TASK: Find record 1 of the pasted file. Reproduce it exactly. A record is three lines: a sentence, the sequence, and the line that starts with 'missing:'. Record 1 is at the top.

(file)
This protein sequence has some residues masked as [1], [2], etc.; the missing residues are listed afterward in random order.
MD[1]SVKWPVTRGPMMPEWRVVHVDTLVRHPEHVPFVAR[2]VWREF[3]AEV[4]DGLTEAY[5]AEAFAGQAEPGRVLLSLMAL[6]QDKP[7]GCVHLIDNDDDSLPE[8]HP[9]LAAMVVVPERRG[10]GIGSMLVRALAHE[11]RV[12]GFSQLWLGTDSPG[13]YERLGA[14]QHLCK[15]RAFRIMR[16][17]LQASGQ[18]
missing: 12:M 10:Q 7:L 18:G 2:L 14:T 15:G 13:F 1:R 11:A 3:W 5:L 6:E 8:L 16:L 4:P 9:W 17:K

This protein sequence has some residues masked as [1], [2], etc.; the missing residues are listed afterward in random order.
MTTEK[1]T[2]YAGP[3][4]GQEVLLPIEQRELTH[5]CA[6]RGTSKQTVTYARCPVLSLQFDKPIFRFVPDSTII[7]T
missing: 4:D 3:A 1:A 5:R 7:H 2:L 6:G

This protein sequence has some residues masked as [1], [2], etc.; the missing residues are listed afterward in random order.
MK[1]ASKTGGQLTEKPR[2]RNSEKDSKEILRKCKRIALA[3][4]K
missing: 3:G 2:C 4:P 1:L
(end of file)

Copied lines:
This protein sequence has some residues masked as [1], [2], etc.; the missing residues are listed afterward in random order.
MD[1]SVKWPVTRGPMMPEWRVVHVDTLVRHPEHVPFVAR[2]VWREF[3]AEV[4]DGLTEAY[5]AEAFAGQAEPGRVLLSLMAL[6]QDKP[7]GCVHLIDNDDDSLPE[8]HP[9]LAAMVVVPERRG[10]GIGSMLVRALAHE[11]RV[12]GFSQLWLGTDSPG[13]YERLGA[14]QHLCK[15]RAFRIMR[16][17]LQASGQ[18]
missing: 12:M 10:Q 7:L 18:G 2:L 14:T 15:G 13:F 1:R 11:A 3:W 5:L 6:E 8:L 16:L 4:P 9:W 17:K